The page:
Tuamotus Map

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Click on an atoll to go to that page
Click on an atoll to go to that page
Map scale:
  Makemo-Tahanea or Tahanea-Fakarava are each about 50 miles (80km)
Nuku Hiva (Marquesas) to Makemo is about 500 miles (800km), Toau to Tahiti is about 200 miles (350km)

General History of the Tuamotus:

The Tuamotus used to be "real" islands, like the Marquesas.  Over time, they grew fringing coral reefs, like the Society Islands (Tahiti) have today.  But the Tuamotus are even older than the Societies, and the islands themselves have gradually worn away, leaving only the fringing reefs (which, being alive, continue growing).  The waters between motus are thousands of feet deep, but inside the lagoons the water is about 100 ft (30m) deep, with lots of coral heads coming just to the surface.

Most archaeologists believe that the Tuamotus were settled around 850 AD, by Polynesians leaving from the Marquesas. (The other Polynesian islands were likely settled the same way, which would explain their very similar languages and race.) They were an ocean-going people who sailed on large canoes from their small villages (the Tuamotus cannot, in general, support large populations). Beyond that, little is known about the indigenous culture of the Tuamotus.

The atolls of the Tuamotus were discovered by various sailors from Spain, Holland, England, and France, over a period of about 250 years starting in 1520. They were known as the "dangerous archipelago", because their many shallow reefs and strong currents made them very dangerous to navigate, especially since the islands could not be seen from a great distance. In the late 1700's, Tahiti and its neighboring islands (including the Tuamotus) were contested by France and England, with the end result being that the French gained control over the area. In 1842, Tahiti and its surrounds became a French protectorate, and while local rebellions continued for four years, the French have remained in control of the islands ever since. Tahiti and the nearby islands became an official French colony in 1880, and in 1903, all of French Polynesia became one colony, governed from Tahiti.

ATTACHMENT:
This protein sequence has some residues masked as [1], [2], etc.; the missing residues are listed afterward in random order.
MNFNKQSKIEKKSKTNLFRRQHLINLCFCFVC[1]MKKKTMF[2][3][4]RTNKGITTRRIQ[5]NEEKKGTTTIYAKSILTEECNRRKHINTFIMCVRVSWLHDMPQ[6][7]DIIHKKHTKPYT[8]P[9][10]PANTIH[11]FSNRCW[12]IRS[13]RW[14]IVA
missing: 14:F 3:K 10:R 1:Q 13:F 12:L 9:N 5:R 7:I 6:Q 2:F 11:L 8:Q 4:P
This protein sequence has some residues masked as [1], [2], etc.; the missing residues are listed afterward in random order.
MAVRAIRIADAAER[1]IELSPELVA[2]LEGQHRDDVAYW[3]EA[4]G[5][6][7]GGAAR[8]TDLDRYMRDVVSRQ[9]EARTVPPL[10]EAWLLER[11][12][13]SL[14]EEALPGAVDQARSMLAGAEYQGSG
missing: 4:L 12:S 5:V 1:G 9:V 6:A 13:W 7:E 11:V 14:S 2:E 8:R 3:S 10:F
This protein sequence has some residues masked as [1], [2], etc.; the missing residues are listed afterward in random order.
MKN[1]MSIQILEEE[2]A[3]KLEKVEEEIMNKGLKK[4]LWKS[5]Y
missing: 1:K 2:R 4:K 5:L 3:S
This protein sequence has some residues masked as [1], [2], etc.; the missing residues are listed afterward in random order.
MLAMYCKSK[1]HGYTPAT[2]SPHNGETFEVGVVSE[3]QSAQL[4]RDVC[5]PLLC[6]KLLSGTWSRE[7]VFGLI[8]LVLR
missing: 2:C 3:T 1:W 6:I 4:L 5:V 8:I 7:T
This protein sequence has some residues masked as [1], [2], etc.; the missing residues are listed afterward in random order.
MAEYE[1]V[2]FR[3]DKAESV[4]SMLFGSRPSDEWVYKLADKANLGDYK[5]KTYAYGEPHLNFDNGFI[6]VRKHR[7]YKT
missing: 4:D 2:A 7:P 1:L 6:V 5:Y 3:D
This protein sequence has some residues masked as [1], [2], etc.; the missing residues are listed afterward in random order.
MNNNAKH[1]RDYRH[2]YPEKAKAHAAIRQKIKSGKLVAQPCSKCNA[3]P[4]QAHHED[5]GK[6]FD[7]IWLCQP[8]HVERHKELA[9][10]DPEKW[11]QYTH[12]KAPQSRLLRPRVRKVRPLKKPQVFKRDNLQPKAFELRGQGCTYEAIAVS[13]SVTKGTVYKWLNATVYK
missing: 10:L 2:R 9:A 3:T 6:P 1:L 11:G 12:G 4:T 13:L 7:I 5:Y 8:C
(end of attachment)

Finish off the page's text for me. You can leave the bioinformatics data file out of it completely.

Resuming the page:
Over the next 50 years, Tahiti was brought into the modern world, with its soldiers going off to fight in WW1 and WW2, and colonists and manufactured goods arriving from France. However, most of these changes seem to have had little effect on the Tuamotus. In 1957, French Polynesia became an overseas territory of France, and within a few years there were airports, big film crews making a movie of The Bounty, and, most importantly to the Tuamotus, the Centre d'experimentations du Pacifique (CEP), or Pacific Experimentation Center.

Starting in 1963, the CEP chose the southern Tuamotus as the site for French nuclear testing.  (Ocelot did not go near this area, nor would we have been permitted to). The local populace was given no choice in the matter, and when their political parties protested, the then French President Charles de Gaulle banned such parties. De Gaulle watched as the first nuclear tests were carried out in 1966, about 600 meters (2,000 feet) up in the atmosphere. Anther 40 atmospheric tests were conducted over the next eight years, and from 1975-91, 134 underground tests. The resulting radiation from the tests remains today, and civilians are not permitted to the affected islands. In addition to the ecological damage, people may have been affected by the radiation, and some of the nearby islands were affected by the tsunami generated when an underground test was conducted too close to the surface of the porous coral atoll.

Although testing was suspended by the French President Francois Mitterand in 1992, in 1995 the newly elected president Jacques Chirac announced there would be eight new tests. There was international shock at this announcement, and when a test was conducted later that year, it had dire consequences for France and French Polynesia, which has never recovered fully from the loss of tourism. Riots broke out around Tahiti, with damage to vehicles, buildings, and the international airport. Nonetheless, six of the eight tests were carried out until, in 1996, President Chirac announced that nuclear testing in the Tuamotus was finished forever.

French Polynesia became more and more autonomous with statutes passed by the French government in 1977, 1984, 1990, and 1996. In 2000, French Polynesia became an overseas colony, allowing them to adopt their own laws. Although the government is located on Tahiti, the Assembly includes representatives from all of the archipelagos. Today, while France still has many responsibilities, including defense, the islands use their own currency and fly their own flag alongside the tricolor French flag. However, France does pay large amounts of money to French Polynesia, based on a ten year agreement dating from the end of the nuclear testing in 1996. Effectively, French Polynesians have little need to work, as the government provides millions of dollars per year and subsidizes all their standard foods.
Chris Hacking

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